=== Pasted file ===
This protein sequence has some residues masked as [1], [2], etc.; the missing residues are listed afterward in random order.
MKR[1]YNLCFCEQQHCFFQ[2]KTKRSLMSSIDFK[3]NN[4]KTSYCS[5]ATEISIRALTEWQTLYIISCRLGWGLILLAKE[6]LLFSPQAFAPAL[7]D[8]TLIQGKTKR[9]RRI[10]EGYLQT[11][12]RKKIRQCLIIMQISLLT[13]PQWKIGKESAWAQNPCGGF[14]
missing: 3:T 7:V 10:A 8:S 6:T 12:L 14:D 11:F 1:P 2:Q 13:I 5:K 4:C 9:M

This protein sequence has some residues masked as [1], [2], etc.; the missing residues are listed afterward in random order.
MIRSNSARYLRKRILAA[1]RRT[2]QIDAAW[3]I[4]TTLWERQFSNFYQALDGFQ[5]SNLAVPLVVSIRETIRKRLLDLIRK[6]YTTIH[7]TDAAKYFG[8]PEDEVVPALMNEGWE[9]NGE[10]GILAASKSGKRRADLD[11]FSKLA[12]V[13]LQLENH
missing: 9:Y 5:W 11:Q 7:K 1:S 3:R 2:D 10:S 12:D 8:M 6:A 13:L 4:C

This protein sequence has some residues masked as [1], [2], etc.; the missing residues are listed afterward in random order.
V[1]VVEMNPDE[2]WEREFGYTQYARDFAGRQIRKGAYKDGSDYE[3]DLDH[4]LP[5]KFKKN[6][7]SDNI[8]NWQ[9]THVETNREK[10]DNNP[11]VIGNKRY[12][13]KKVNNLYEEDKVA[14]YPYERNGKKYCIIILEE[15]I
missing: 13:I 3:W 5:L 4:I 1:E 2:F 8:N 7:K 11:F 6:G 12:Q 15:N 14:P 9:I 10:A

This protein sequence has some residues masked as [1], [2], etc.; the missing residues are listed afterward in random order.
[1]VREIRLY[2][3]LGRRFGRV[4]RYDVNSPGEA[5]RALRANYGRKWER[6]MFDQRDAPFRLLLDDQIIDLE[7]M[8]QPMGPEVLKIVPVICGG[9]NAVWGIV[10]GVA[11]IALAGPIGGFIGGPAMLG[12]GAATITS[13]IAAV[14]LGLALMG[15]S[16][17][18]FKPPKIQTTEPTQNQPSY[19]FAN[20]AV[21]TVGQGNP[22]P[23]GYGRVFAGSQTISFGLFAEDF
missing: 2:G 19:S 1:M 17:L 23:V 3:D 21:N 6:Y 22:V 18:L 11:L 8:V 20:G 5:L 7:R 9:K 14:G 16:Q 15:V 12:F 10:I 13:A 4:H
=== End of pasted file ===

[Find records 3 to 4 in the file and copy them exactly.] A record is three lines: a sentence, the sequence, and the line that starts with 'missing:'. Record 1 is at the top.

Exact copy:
This protein sequence has some residues masked as [1], [2], etc.; the missing residues are listed afterward in random order.
V[1]VVEMNPDE[2]WEREFGYTQYARDFAGRQIRKGAYKDGSDYE[3]DLDH[4]LP[5]KFKKN[6][7]SDNI[8]NWQ[9]THVETNREK[10]DNNP[11]VIGNKRY[12][13]KKVNNLYEEDKVA[14]YPYERNGKKYCIIILEE[15]I
missing: 13:I 3:W 5:L 4:I 1:E 2:F 8:N 7:K 11:F 6:G 12:Q 15:N 14:P 9:I 10:A

This protein sequence has some residues masked as [1], [2], etc.; the missing residues are listed afterward in random order.
[1]VREIRLY[2][3]LGRRFGRV[4]RYDVNSPGEA[5]RALRANYGRKWER[6]MFDQRDAPFRLLLDDQIIDLE[7]M[8]QPMGPEVLKIVPVICGG[9]NAVWGIV[10]GVA[11]IALAGPIGGFIGGPAMLG[12]GAATITS[13]IAAV[14]LGLALMG[15]S[16][17][18]FKPPKIQTTEPTQNQPSY[19]FAN[20]AV[21]TVGQGNP[22]P[23]GYGRVFAGSQTISFGLFAEDF
missing: 2:G 19:S 1:M 17:L 23:V 3:D 21:N 6:Y 22:V 18:L 11:L 8:V 20:G 5:L 7:R 9:K 14:G 16:Q 15:V 12:F 10:I 13:A 4:H